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SC Magazine UK
Infosec teams unprepared for new EU data protection laws
SC Magazine UK
More than a third of IT security teams are unprepared for the EU's two incoming data protection laws, according to a new study from FireEye. Infosec teams unprepared for new EU data protection laws. In its latest survey entitled “Mixed State of ...
The National Football League's official app for both iOS and Android puts users at risk by leaking their usernames, passwords, and e-mail addresses in plaintext to anyone who may be monitoring the traffic, according to a report published just five days before Superbowl XLIX, traditionally one of the world's most popular sporting events.
As Ars has chronicled in the past, large numbers of people use the same password and e-mail address to log into multiple accounts. That means that people who have used the NFL app on public Wi-Fi hotspots or other insecure networks are at risk of account hijackings. The threat doesn't stop there: the exposed credentials allow snoops to log in to users' accounts on http://www.nfl.com, where still more personal data can be accessed, researchers from mobile data gateway Wandera warned. Profile pages, for instance, prompt users to enter their first and last names, full postal address, phone number, occupation, TV provider, date of birth, favorite team, greatest NFL Memory, sex, and links to Facebook, Twitter, and other social networks. Combined with "about me" data, the personal information could prove invaluable to spear phishers, who send e-mails purporting to come from friends or employers in hopes of tricking targets into clicking on malicious links or turning over financial data. Adding to the risk, profile pages are transmitted in unencrypted HTTP, making the data susceptible to still more monitoring over unsecured networks, the researchers reported.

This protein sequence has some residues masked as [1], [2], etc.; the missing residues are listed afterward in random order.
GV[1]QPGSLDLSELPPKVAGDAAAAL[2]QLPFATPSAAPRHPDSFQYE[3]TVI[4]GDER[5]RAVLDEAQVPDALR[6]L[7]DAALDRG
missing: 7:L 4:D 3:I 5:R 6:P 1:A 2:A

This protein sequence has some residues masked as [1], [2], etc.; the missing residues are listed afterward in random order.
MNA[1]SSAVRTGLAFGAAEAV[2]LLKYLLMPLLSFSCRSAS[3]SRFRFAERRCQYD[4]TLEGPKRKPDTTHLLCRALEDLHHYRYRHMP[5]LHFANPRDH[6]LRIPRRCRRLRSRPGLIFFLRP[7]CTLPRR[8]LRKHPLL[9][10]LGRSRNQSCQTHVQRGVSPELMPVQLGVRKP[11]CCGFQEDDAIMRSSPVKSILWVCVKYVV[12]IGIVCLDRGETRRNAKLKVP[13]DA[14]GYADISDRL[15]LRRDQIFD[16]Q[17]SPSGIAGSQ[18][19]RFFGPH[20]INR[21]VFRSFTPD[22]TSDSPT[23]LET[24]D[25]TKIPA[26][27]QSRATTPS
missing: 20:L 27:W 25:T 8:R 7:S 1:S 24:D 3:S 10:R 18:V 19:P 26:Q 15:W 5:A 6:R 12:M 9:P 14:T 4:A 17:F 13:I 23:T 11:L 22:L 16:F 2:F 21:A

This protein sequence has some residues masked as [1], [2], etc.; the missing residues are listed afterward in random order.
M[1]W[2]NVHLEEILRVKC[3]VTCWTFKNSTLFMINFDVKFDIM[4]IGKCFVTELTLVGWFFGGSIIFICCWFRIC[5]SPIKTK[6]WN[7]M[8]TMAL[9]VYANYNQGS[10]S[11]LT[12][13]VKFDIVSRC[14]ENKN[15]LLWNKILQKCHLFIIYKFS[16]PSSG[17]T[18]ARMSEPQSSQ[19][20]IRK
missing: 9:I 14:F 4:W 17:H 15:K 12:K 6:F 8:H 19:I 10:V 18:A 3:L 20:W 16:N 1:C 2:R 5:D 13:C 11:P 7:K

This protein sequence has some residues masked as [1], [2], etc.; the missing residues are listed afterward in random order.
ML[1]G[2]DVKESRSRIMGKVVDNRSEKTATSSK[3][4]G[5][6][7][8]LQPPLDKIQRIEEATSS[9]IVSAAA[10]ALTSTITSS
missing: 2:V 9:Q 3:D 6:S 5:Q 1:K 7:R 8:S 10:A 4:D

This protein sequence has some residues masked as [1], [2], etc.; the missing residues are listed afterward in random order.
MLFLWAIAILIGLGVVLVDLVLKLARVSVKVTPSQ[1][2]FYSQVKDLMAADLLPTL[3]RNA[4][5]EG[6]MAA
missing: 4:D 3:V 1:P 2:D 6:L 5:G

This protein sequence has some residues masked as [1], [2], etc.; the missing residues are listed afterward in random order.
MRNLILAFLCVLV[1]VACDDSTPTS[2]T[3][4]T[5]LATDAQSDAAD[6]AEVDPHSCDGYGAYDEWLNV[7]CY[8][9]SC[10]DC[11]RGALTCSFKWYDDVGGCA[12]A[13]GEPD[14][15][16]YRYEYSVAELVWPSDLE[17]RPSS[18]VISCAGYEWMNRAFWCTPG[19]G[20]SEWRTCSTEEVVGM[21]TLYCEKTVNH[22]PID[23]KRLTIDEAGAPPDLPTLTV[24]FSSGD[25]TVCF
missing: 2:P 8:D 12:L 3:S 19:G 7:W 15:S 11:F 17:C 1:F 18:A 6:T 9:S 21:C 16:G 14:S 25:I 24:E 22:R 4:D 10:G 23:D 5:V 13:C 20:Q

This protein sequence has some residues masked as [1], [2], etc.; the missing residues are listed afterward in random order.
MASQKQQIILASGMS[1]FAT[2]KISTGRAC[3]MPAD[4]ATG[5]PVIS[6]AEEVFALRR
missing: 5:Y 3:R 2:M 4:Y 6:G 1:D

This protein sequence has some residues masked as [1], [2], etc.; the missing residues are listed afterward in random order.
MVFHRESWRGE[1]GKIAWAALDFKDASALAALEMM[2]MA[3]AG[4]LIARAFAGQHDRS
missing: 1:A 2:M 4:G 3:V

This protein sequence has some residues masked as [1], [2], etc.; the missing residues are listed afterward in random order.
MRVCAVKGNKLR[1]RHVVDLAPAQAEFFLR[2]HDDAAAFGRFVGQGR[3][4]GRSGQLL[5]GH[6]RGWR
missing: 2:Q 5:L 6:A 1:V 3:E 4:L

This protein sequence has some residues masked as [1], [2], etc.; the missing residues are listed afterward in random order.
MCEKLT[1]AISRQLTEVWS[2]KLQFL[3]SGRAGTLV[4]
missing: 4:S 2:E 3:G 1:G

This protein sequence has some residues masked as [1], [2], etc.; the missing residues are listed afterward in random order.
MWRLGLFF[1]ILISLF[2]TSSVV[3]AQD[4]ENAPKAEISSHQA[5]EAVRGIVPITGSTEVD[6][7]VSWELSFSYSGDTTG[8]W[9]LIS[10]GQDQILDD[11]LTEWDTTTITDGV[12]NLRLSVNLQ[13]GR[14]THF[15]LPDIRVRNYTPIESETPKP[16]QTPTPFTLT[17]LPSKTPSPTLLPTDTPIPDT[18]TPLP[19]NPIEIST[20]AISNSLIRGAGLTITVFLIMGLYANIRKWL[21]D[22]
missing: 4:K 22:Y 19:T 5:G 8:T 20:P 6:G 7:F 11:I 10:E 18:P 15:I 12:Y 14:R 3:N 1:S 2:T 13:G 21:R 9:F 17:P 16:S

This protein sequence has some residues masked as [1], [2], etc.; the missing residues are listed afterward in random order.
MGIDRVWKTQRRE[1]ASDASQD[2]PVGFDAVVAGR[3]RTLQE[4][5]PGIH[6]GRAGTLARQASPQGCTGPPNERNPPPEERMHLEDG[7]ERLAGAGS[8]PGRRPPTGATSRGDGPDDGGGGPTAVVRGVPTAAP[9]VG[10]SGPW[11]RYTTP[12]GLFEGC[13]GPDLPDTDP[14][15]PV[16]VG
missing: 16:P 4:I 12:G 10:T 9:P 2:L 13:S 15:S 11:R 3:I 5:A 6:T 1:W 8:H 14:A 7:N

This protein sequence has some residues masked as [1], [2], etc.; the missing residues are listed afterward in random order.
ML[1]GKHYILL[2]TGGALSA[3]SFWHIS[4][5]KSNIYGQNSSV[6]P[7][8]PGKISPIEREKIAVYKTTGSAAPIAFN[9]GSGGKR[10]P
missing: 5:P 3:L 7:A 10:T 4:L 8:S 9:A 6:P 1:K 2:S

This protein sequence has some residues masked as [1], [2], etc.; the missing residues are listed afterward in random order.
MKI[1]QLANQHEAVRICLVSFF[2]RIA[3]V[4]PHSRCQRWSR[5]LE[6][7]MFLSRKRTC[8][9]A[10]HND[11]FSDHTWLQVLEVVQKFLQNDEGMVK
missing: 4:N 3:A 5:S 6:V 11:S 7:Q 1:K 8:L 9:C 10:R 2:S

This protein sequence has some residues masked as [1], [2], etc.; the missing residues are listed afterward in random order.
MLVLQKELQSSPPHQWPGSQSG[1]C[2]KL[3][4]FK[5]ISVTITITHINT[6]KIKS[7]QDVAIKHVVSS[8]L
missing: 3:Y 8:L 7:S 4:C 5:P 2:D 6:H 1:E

"Wandera's scanning technologies have discovered that after the user securely signs into the app with their NFL.com account, the app leaks their username and password in a secondary, insecure (unencrypted) API call," a report published Tuesday warned. "The app also leaks the user’s username and e-mail address in an unencrypted cookie immediately following login and on subsequent calls by the app to nfl.com domains."
Brits need chutzpah to copy Israeli cyberspies' tech creche – ex-spooks
Yoni Heilbronn, VP Marketing at Argus Cyber Security, which specialises in the emerging field of infosec for automobiles, is another Unit 8200 alumnus. "Experience with technology gained in [military] service is applied in private firms," Heilbronn ...
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Adobe Systems is once again rolling out an emergency Flash update that patches a critical vulnerability under active attack to compromise the computers of unsuspecting users.
The latest Flash versions fix a remote code-execution bug that, as Ars reported last week, recently came under attack in the Angler exploit kit. Malware purveyors and other types of online crooks use such kits to seed compromised websites with attack code. Once people visit the sites with vulnerable computers, the booby-trapped pages surreptitiously exploit the vulnerabilities and install backdoors that can be used to log keystrokes, steal passwords, and install new pieces of malware at will.
An advisory Adobe published late last week warned that the bug resides in versions running on Windows, Macs, and Linux systems. So far, reports suggest that in-the-wild exploits are limited only to Windows systems. The vulnerability stems from a so-called use-after-free bug that allows attackers to corrupt the memory of affected computers. Trend Micro has additional technical details here.